This won’t be a post about any parenting hacks or about how fed up I am about tantrums (which of course I’m fed up about, but that’s another story for another time).
But I hope you’ll bear with me as I had to get these thoughts out of my head.
I’m watching This England, a series about Boris Johnson during the time of the outbreak of the pandemic.
As I’m watching it I’m crying. Not only for the tragedy it’s depicting but also for the trauma that it is bringing back.
When we went into the very first lockdown, naive as I might have been, I thought it would be for a few weeks and then we’d be back to ‘normal’ again before the end of the summer. Alfie was only 1,5 years old at the time. The amount of time he spent on his iPad on our bed whilst I was on work calls I don’t ever dare to think about. And I know he wasn’t the only child and we weren’t the only parents doing the same. I honestly don’t even have the bandwidth to feel guilty about it. As what were we all supposed to do?! But I still do find myself thinking of what an effect it has had on him. We will of course never know, as this isn’t a film. This isn’t Sliding Doors where we get shown two possible outcomes. This is the way that it is.
When we were going in and out of lockdowns, getting used to social distancing, face masks, hand sanitisers and skin cracking and flaking due to washing our hands at every moment possible, I thought I was fine. I thought I was coping just fine, and that whenever we would be out of ‘it’ I’d be just fine and back to ‘normal’ – whatever that is or was.
Now, watching This England and having all the feelings washing back over me it’s clear that the Pandemic has had a massive effect on me. And it got me thinking – How are we feeling, really?
Are you OK? Are you really?
Both me and my boyfriend are part of the lucky ones. We had our jobs throughout the pandemic and lockdowns, we could keep Alfie in nursery for most of the time and our families and close friends are still here with us today. I know how lucky we are.
I’m sitting here talking about the horrid feelings of the pandemic and we are ‘fine’. As in, we’re alive and so are our families. I can’t even begin to imagine the trauma that would have been if we would have lost someone close to us during lockdowns.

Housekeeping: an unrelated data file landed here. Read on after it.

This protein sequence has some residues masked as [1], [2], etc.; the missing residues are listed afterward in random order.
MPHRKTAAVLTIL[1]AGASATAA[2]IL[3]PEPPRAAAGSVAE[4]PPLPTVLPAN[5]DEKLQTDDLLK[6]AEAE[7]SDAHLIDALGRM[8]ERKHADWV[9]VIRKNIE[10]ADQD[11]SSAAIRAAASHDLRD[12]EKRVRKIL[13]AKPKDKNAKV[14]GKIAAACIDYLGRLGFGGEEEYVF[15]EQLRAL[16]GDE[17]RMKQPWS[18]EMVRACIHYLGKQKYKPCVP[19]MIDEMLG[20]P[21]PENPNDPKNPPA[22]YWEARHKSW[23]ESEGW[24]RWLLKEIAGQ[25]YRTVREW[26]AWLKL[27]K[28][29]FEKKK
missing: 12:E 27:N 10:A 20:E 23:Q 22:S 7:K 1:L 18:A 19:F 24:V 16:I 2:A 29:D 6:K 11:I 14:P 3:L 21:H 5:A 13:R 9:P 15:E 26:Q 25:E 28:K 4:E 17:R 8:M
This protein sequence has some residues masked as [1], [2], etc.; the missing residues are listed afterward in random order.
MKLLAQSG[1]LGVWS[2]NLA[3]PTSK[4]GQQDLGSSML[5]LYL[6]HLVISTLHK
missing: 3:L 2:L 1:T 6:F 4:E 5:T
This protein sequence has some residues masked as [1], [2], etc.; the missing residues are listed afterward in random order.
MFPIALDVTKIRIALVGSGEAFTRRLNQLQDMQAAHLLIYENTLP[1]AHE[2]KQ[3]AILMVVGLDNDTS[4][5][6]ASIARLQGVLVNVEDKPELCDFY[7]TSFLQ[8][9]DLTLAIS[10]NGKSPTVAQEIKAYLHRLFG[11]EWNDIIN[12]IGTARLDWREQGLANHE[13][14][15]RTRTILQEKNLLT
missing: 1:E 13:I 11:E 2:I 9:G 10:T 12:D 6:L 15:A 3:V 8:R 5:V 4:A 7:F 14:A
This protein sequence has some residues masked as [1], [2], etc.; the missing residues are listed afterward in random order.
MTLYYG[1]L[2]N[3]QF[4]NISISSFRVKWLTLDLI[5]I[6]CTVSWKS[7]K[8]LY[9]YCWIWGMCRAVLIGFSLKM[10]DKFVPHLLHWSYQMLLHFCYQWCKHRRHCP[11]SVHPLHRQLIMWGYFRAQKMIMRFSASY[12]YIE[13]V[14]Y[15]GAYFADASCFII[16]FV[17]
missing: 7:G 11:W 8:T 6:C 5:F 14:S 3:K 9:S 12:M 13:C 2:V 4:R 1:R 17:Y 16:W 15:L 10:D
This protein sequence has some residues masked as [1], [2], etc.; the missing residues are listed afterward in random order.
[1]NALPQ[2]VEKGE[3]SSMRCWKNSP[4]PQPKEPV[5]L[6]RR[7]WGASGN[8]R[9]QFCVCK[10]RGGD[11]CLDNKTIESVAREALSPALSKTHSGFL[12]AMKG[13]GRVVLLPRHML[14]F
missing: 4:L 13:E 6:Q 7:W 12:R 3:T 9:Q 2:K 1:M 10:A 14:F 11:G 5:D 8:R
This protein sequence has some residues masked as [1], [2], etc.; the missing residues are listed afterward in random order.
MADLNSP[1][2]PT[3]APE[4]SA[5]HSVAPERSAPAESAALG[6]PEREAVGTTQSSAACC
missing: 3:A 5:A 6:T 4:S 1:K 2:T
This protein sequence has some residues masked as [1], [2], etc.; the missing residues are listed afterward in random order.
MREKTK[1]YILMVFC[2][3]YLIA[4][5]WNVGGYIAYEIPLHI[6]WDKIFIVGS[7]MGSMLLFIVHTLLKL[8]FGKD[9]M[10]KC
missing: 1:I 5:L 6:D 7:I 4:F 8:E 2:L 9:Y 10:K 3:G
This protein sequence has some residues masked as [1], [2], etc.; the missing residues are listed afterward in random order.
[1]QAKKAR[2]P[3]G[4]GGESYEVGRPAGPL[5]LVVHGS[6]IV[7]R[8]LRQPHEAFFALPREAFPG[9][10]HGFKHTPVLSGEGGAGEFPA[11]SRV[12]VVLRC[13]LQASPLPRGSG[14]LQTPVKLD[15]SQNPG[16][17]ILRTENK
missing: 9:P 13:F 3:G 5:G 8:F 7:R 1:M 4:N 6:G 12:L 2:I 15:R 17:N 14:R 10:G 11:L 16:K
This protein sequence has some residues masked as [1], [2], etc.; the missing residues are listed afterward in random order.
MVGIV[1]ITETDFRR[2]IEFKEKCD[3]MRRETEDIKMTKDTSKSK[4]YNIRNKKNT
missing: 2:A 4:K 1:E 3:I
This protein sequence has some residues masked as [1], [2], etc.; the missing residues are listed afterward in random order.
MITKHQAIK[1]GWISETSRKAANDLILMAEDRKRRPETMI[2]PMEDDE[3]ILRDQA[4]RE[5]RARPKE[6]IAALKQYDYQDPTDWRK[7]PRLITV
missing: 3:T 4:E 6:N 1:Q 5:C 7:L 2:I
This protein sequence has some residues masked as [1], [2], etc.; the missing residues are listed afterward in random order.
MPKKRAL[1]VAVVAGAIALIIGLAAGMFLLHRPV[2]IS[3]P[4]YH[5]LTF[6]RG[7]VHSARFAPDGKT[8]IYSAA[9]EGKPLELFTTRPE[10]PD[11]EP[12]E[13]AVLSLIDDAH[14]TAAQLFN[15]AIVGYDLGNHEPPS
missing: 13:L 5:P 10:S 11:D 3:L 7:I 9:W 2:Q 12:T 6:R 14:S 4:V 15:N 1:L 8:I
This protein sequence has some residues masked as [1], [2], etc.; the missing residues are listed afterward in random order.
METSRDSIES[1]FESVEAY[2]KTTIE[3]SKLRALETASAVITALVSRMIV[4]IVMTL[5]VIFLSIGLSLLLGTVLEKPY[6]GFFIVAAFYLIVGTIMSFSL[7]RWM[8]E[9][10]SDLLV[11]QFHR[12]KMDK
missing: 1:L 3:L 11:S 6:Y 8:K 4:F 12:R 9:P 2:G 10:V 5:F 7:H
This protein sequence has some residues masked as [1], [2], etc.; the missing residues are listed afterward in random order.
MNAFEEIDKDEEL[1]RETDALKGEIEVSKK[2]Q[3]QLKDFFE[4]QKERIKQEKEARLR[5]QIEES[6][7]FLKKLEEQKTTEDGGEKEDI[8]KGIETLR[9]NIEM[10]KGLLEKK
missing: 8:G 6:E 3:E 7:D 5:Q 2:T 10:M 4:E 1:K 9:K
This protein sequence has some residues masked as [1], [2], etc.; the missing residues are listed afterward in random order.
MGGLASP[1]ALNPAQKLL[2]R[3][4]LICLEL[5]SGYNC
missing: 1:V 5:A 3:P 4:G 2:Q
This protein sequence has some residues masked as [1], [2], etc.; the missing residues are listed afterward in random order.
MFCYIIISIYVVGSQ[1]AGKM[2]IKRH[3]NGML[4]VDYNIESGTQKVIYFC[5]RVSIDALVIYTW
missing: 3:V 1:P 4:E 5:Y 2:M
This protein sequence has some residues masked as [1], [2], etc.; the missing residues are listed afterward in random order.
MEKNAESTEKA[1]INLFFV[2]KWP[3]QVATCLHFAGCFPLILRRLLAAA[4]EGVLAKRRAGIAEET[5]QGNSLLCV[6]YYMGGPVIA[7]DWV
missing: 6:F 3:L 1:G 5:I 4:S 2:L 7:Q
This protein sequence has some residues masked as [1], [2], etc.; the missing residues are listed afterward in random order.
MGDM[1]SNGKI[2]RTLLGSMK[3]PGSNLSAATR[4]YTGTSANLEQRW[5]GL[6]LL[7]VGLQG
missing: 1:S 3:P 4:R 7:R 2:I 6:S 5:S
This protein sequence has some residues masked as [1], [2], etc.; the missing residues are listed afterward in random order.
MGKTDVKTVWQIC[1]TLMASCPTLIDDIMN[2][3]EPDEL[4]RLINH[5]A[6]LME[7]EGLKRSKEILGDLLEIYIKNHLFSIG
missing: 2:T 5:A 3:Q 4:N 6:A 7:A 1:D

My family are all in another country. I wouldn’t have been able to go there if something would have happened. Thankfully nothing did happen.
I know that was the reality for a lot of people around the globe. I wasn’t forced to stand outside a window looking in on a loved one struggling in a care home or hospital and not being allowed to touch them one last time before they died. I wasn’t forced to say my last goodbyes to a loved one on a video or phone call. I wasn’t isolating away from my children for months on end so I could work saving lives, keeping people alive, helping and supporting people. But I’m still feeling some sort of sorrow now that we’re trying to stumble our way to a new ‘normal’.
We’re not in a lockdown or at the height of the pandemic anymore. I guess we’re more or less out of it in a way now. What now? The aftermath of it all, what will that look like? What about the effect it has had on people? Isolation for months. Regional lockdowns. Travel bans.
The unknown. Not knowing what to expect. Not knowing how long it would be until we could hug a friend or family member again. The isolation. The unthinkable amount of hours spent in our home, day in, day out. That is what had the biggest impact on me. That is my trauma from it all. And yes, of course I understand I’m lucky compared to many, many, far too many others. But it has still had an effect on me. And I’m sure on most people.
So – How are we feeling, really?